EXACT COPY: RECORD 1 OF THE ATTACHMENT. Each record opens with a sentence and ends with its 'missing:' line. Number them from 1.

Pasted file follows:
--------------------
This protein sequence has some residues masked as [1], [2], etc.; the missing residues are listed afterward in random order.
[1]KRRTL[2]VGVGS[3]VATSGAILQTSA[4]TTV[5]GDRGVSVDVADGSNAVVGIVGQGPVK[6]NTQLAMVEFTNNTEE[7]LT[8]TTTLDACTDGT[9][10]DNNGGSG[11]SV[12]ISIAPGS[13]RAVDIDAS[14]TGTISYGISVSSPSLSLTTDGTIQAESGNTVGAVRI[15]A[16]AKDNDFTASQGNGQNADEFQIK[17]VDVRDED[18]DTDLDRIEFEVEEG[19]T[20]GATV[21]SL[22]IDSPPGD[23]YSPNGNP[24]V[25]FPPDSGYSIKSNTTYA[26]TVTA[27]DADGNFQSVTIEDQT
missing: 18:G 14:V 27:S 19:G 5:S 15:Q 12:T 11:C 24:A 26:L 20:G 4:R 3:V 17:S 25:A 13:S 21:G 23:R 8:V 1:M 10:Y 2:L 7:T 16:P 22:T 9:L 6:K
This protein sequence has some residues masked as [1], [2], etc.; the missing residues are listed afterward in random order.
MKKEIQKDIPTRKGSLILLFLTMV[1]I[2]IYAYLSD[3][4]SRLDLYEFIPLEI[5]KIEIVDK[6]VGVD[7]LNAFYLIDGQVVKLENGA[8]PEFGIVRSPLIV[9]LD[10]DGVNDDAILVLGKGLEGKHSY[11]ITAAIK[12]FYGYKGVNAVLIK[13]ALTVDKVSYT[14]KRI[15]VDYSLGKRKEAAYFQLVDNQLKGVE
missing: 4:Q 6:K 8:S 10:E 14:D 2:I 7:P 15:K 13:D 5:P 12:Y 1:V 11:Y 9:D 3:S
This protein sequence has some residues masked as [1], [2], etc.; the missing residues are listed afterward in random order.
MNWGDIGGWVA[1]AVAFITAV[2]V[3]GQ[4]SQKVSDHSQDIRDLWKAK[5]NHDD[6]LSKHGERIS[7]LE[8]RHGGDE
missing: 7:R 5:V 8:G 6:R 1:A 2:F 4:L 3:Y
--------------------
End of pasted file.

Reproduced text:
This protein sequence has some residues masked as [1], [2], etc.; the missing residues are listed afterward in random order.
[1]KRRTL[2]VGVGS[3]VATSGAILQTSA[4]TTV[5]GDRGVSVDVADGSNAVVGIVGQGPVK[6]NTQLAMVEFTNNTEE[7]LT[8]TTTLDACTDGT[9][10]DNNGGSG[11]SV[12]ISIAPGS[13]RAVDIDAS[14]TGTISYGISVSSPSLSLTTDGTIQAESGNTVGAVRI[15]A[16]AKDNDFTASQGNGQNADEFQIK[17]VDVRDED[18]DTDLDRIEFEVEEG[19]T[20]GATV[21]SL[22]IDSPPGD[23]YSPNGNP[24]V[25]FPPDSGYSIKSNTTYA[26]TVTA[27]DADGNFQSVTIEDQT
missing: 18:G 14:V 27:S 19:G 5:S 15:Q 12:T 11:C 24:A 26:L 20:G 4:R 3:V 17:S 25:A 13:S 21:G 23:R 8:V 1:M 10:Y 2:L 7:T 16:P 22:T 9:L 6:K